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Every summer, health officials warn Americans to be on the lookout for disease-carrying pests such as mosquitoes and ticks. But few people are aware of the kissing bug.
Triatomine bugs, commonly known as kissing bugs, are vectors for a dangerous parasite that can cause a debilitating illness in humans called Chagas disease. If left untreated, the infectious disease can become lifelong and painful, and in some cases lead to death.
The key is early treatment, but many Americans living with the disease are unaware they have it, and a recent study suggests doctors are underdiagnosing it.
“It’s such a neglected disease,” said Melissa Nolan, assistant professor at the University of South Carolina and lead author of the study published this week in Emerging Infectious Diseases, a peer-reviewed journal by the Centers for Disease Control and Prevention.
But health experts say the disease is not only difficult to diagnose – sometimes requiring multiple tests – it may require CDC intervention to treat.
“Chagas is not something that most doctors think about in the U.S.,” said Dr. Wesley Long, medical director of microbiology at Houston Methodist Hospital. Doctors are taught, “when you hear hoofbeats, think of horses, not zebras. Chagas is a zebra.”
What is Chagas disease and how can you get it from a kissing bug?
Chagas disease is caused by a parasite called Trypanosoma cruzi. The kissing bug can pick up this parasite when feeding on the blood of an infected animal.
Kissing bugs are commonly found in South and Central America, and Mexico, but doctors are starting to count cases in states like Texas, Arizona, Arkansas, Louisiana, Mississippi, Tennessee, Utah and California, according to a Texas A&M University program studying Chagas disease.
The rate of kissing bugs infected by the parasite is abnormally high compared with other insects that carry disease, said Gabriel Hamer, associate professor in the department of entomology at Texas A&M. Up to 60% of kissing bugs carry the parasite that causes Chagas, compared with only 0.1% of mosquitos that carry dengue, an infectious disease occurring in tropical areas.
Although more than half of kissing bugs carry the disease-causing parasite, Hamer said it’s still difficult for a person to be infected. Unlike mosquitoes or ticks, the parasite isn’t transmitted through saliva or blood during feeding. Instead, it’s transmitted through the bug's feces.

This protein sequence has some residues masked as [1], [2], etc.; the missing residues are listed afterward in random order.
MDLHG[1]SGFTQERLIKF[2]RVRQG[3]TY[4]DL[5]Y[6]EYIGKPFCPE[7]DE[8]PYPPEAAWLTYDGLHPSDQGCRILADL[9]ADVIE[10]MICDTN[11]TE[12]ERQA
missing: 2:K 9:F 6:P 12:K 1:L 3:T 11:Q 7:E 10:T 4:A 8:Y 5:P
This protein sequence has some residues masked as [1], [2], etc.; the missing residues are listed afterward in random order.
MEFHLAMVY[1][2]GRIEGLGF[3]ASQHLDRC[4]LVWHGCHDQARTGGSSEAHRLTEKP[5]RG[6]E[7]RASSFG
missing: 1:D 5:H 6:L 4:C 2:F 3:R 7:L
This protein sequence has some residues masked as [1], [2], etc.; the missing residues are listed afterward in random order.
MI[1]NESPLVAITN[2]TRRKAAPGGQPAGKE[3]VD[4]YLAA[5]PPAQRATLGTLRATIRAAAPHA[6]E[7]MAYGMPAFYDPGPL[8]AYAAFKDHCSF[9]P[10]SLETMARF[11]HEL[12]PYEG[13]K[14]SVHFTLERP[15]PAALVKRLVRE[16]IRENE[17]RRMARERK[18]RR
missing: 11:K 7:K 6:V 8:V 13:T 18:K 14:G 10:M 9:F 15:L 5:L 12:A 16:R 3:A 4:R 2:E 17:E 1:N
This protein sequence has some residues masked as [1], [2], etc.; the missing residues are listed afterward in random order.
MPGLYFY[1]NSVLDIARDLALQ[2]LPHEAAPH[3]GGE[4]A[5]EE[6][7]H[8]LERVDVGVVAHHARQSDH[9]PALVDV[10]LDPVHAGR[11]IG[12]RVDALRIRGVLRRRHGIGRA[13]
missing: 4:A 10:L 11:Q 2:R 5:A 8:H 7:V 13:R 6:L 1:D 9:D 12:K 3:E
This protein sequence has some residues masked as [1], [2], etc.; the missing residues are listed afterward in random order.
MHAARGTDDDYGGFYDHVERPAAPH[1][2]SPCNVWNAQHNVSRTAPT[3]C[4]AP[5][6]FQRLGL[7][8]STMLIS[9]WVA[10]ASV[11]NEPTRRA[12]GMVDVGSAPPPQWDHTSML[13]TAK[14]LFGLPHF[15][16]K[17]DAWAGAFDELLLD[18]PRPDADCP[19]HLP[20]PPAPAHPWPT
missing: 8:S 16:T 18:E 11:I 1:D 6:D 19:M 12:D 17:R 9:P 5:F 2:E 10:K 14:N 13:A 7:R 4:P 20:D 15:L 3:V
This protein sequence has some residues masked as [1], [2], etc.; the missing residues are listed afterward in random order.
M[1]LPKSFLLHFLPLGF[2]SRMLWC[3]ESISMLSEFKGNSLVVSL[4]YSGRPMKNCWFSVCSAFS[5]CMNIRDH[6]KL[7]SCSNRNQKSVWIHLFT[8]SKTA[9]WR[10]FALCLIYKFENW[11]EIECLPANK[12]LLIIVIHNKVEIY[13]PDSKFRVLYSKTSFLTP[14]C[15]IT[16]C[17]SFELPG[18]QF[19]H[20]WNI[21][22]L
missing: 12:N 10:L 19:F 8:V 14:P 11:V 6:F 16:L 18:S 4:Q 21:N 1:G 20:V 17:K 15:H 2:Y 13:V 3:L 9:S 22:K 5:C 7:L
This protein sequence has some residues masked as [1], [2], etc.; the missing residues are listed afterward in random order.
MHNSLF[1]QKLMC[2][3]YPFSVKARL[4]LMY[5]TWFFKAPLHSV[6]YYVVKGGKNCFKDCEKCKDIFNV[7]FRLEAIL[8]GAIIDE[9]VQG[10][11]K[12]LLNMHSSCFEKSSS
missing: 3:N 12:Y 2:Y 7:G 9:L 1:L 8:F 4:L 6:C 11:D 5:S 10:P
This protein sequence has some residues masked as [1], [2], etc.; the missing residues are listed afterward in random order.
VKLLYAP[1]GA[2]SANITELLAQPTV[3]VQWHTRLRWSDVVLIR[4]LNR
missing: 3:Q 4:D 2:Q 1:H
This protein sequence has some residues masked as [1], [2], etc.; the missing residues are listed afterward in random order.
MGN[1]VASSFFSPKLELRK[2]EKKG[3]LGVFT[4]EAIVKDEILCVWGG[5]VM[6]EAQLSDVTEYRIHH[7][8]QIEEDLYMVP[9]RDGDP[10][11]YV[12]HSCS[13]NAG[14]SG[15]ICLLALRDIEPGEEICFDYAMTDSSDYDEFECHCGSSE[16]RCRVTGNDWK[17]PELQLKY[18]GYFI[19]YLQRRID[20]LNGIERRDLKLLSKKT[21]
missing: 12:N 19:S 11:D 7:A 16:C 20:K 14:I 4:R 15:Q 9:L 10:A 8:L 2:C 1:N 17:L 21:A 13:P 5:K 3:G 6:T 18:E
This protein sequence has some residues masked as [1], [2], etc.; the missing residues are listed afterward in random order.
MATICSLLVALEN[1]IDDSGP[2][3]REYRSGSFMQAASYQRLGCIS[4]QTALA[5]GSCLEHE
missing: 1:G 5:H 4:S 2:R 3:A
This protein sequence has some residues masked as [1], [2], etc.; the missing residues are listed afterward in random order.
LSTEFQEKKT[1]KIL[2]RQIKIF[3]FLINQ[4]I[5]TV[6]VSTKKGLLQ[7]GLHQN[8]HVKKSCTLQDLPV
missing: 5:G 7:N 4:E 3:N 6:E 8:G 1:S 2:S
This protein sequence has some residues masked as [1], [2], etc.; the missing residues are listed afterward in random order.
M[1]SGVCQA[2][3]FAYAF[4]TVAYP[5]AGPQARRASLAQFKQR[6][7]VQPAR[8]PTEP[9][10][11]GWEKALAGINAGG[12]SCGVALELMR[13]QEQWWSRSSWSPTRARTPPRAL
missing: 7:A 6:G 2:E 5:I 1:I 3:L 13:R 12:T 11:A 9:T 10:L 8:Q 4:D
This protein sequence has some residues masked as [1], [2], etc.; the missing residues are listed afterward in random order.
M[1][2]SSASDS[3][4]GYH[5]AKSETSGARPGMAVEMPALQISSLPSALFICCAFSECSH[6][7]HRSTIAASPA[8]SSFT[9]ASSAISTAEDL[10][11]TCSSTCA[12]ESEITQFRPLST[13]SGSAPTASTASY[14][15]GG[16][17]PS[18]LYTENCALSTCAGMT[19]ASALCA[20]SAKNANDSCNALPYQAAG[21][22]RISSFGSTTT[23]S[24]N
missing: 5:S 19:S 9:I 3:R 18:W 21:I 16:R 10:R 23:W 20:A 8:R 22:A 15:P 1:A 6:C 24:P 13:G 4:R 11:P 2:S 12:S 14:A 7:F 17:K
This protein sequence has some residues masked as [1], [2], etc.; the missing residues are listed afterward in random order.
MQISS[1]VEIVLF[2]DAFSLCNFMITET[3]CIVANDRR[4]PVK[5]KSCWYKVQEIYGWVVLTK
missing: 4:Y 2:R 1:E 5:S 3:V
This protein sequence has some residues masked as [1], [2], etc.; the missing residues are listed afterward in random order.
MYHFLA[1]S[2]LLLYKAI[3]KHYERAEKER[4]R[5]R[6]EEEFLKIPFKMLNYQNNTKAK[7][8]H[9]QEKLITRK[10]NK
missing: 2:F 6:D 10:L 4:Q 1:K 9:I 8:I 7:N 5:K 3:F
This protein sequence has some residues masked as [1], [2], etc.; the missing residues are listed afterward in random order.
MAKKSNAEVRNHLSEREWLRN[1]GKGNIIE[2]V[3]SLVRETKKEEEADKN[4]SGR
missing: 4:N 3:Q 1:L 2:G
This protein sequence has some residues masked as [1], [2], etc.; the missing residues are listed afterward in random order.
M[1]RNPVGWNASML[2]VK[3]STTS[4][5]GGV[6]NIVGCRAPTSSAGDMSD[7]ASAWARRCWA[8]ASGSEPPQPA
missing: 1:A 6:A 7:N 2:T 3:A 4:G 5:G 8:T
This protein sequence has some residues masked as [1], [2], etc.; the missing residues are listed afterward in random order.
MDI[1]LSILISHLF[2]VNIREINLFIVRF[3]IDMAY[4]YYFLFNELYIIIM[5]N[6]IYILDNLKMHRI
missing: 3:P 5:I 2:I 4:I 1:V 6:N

The kissing bug usually feeds around a person’s face when the person is sleeping, which is how the insect got its name. After feeding, the bug defecates near the wound. People normally become infected when they rub that fecal matter into the wound or near the eye.
“It’s a very inefficient form of transmission for humans,” Hamer said. “There’s been studies that suggest that if you have a positive kissing bug feeding on a human, it could take up to 2,000 feeding events for that human to become positive.”
If kissing bugs establish a colony in the house, they feed on a person multiple times, increasing the chance of transmitting the parasite, he said. Kissing bugs are most active when they venture out in search of a meal or a mate, which can start start as early as April and end as late as October, depending the region.
There are two phases of Chagas disease: acute and chronic. During the acute phase, a person may have no symptoms or mild ones, such as fever, fatigue, body aches, headache, rash, loss of appetite, diarrhea and vomiting, according to the CDC.
A swollen eyelid, known as Romaña’s sign, may also be a sign of acute Chagas. This typically occurs when the parasite infects the eyelid after rubbing bug feces into the eye.
Chronic Chagas can last for life. In those cases, the parasite invades the heart tissues, causing an enlarged heart, heart failure, an altered heart rate or cardiac arrest. It also can cause gastrointestinal complications including an enlarged esophagus or colon and lead to difficulties with GI functions.
The CDC estimates more than 300,000 people in the U.S. live with Chagas disease. One in 3 people develop the chronic stage of the disease, which can lead to heart attack, stroke or sudden death.
Doctors may be underdiagnosing Chagas disease
Patients can recover with early detection and treatment, but if left untreated, the infection can become a lifelong, painful and deadly disease. The problem is, most people infected in the U.S. don’t know they have Chagas disease, and this week's study suggests doctors may be partly to blame for missing diagnoses.